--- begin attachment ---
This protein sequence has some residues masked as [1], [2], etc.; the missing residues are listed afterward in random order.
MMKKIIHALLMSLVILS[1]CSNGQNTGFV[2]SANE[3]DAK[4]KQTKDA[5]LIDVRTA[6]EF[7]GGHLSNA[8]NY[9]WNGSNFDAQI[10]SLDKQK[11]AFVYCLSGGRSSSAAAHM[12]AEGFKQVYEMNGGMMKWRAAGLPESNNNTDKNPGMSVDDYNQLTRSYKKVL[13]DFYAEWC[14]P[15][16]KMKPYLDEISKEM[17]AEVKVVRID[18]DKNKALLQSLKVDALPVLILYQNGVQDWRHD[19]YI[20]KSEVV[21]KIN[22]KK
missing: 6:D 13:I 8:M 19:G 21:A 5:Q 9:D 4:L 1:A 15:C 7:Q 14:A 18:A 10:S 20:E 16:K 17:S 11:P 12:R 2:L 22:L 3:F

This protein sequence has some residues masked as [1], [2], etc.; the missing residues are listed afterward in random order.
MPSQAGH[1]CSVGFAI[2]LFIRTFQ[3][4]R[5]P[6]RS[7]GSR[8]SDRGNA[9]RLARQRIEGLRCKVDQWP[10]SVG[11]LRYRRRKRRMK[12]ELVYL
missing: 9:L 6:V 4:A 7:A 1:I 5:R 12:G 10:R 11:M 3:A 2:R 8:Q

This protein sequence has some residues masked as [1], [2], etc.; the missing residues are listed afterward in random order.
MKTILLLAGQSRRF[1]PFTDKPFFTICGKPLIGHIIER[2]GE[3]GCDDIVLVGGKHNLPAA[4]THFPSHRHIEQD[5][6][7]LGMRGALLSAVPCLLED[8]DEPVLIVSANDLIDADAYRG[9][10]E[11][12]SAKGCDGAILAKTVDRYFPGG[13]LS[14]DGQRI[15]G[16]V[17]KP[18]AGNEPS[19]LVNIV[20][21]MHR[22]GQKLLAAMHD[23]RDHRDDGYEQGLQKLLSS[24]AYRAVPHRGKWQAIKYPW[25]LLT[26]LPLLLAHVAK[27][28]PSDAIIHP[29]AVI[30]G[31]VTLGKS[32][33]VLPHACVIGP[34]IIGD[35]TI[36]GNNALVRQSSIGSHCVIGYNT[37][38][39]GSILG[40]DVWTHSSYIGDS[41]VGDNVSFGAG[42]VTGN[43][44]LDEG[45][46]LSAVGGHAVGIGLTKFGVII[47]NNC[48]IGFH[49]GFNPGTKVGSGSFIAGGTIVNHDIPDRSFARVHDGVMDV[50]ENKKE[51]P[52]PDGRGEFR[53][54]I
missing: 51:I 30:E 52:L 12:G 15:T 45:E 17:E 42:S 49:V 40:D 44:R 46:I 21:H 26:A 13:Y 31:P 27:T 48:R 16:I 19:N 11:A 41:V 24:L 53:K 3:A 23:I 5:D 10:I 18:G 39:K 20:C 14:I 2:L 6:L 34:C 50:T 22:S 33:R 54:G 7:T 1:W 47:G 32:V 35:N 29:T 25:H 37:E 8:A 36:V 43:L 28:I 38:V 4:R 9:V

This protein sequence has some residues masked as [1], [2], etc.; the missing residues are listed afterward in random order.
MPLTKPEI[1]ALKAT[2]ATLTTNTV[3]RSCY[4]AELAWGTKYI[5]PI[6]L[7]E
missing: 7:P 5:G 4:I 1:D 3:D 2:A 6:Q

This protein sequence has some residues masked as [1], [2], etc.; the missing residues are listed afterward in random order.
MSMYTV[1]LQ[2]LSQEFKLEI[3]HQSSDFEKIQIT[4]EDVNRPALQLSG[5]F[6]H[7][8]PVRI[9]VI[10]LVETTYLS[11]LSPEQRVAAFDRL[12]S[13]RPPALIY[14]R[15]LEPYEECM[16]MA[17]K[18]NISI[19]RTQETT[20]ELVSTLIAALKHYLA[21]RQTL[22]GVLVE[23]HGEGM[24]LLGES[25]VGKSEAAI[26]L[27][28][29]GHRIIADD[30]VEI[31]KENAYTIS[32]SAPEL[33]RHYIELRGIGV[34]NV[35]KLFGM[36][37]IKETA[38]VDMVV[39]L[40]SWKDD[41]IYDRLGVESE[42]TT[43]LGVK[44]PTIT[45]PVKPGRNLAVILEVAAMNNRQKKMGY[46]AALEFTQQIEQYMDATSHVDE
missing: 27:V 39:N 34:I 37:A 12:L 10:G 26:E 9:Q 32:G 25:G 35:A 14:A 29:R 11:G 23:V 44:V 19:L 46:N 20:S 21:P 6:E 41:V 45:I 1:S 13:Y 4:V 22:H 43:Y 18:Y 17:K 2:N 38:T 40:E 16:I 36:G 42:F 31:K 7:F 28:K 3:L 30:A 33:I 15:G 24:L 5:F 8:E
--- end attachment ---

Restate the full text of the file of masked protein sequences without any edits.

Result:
This protein sequence has some residues masked as [1], [2], etc.; the missing residues are listed afterward in random order.
MMKKIIHALLMSLVILS[1]CSNGQNTGFV[2]SANE[3]DAK[4]KQTKDA[5]LIDVRTA[6]EF[7]GGHLSNA[8]NY[9]WNGSNFDAQI[10]SLDKQK[11]AFVYCLSGGRSSSAAAHM[12]AEGFKQVYEMNGGMMKWRAAGLPESNNNTDKNPGMSVDDYNQLTRSYKKVL[13]DFYAEWC[14]P[15][16]KMKPYLDEISKEM[17]AEVKVVRID[18]DKNKALLQSLKVDALPVLILYQNGVQDWRHD[19]YI[20]KSEVV[21]KIN[22]KK
missing: 6:D 13:I 8:M 19:G 21:A 5:Q 9:D 4:L 1:A 15:C 7:Q 14:A 18:A 10:S 20:E 16:K 17:S 11:P 12:R 2:L 22:L 3:F

This protein sequence has some residues masked as [1], [2], etc.; the missing residues are listed afterward in random order.
MPSQAGH[1]CSVGFAI[2]LFIRTFQ[3][4]R[5]P[6]RS[7]GSR[8]SDRGNA[9]RLARQRIEGLRCKVDQWP[10]SVG[11]LRYRRRKRRMK[12]ELVYL
missing: 9:L 6:V 4:A 7:A 1:I 5:R 12:G 10:R 11:M 3:A 2:R 8:Q

This protein sequence has some residues masked as [1], [2], etc.; the missing residues are listed afterward in random order.
MKTILLLAGQSRRF[1]PFTDKPFFTICGKPLIGHIIER[2]GE[3]GCDDIVLVGGKHNLPAA[4]THFPSHRHIEQD[5][6][7]LGMRGALLSAVPCLLED[8]DEPVLIVSANDLIDADAYRG[9][10]E[11][12]SAKGCDGAILAKTVDRYFPGG[13]LS[14]DGQRI[15]G[16]V[17]KP[18]AGNEPS[19]LVNIV[20][21]MHR[22]GQKLLAAMHD[23]RDHRDDGYEQGLQKLLSS[24]AYRAVPHRGKWQAIKYPW[25]LLT[26]LPLLLAHVAK[27][28]PSDAIIHP[29]AVI[30]G[31]VTLGKS[32][33]VLPHACVIGP[34]IIGD[35]TI[36]GNNALVRQSSIGSHCVIGYNT[37][38][39]GSILG[40]DVWTHSSYIGDS[41]VGDNVSFGAG[42]VTGN[43][44]LDEG[45][46]LSAVGGHAVGIGLTKFGVII[47]NNC[48]IGFH[49]GFNPGTKVGSGSFIAGGTIVNHDIPDRSFARVHDGVMDV[50]ENKKE[51]P[52]PDGRGEFR[53][54]I
missing: 51:I 30:E 52:L 12:G 15:T 45:E 17:E 42:S 49:V 40:D 44:R 46:I 21:H 26:A 13:Y 31:P 27:T 48:R 16:I 19:N 11:A 41:V 24:L 53:K 3:A 23:I 5:D 10:I 18:G 39:K 20:C 14:I 2:L 6:L 34:C 50:T 22:S 33:R 54:G 7:T 1:W 47:G 32:V 35:N 29:T 25:H 37:E 8:A 36:V 43:L 28:I 38:V 4:R 9:V

This protein sequence has some residues masked as [1], [2], etc.; the missing residues are listed afterward in random order.
MPLTKPEI[1]ALKAT[2]ATLTTNTV[3]RSCY[4]AELAWGTKYI[5]PI[6]L[7]E
missing: 7:P 5:G 4:I 1:D 3:D 2:A 6:Q

This protein sequence has some residues masked as [1], [2], etc.; the missing residues are listed afterward in random order.
MSMYTV[1]LQ[2]LSQEFKLEI[3]HQSSDFEKIQIT[4]EDVNRPALQLSG[5]F[6]H[7][8]PVRI[9]VI[10]LVETTYLS[11]LSPEQRVAAFDRL[12]S[13]RPPALIY[14]R[15]LEPYEECM[16]MA[17]K[18]NISI[19]RTQETT[20]ELVSTLIAALKHYLA[21]RQTL[22]GVLVE[23]HGEGM[24]LLGES[25]VGKSEAAI[26]L[27][28][29]GHRIIADD[30]VEI[31]KENAYTIS[32]SAPEL[33]RHYIELRGIGV[34]NV[35]KLFGM[36][37]IKETA[38]VDMVV[39]L[40]SWKDD[41]IYDRLGVESE[42]TT[43]LGVK[44]PTIT[45]PVKPGRNLAVILEVAAMNNRQKKMGY[46]AALEFTQQIEQYMDATSHVDE
missing: 27:V 39:N 34:I 37:A 12:L 10:G 26:E 9:Q 32:G 25:G 35:A 14:A 29:R 11:G 23:V 44:V 19:L 46:N 20:S 21:P 6:E 41:V 45:I 1:S 13:Y 4:V 22:H 43:Y 18:Y 17:K 2:N 38:T 40:E 16:I 36:G 42:F 31:K 7:F 28:K 3:L 30:A 33:I 15:G 24:L 5:F 8:E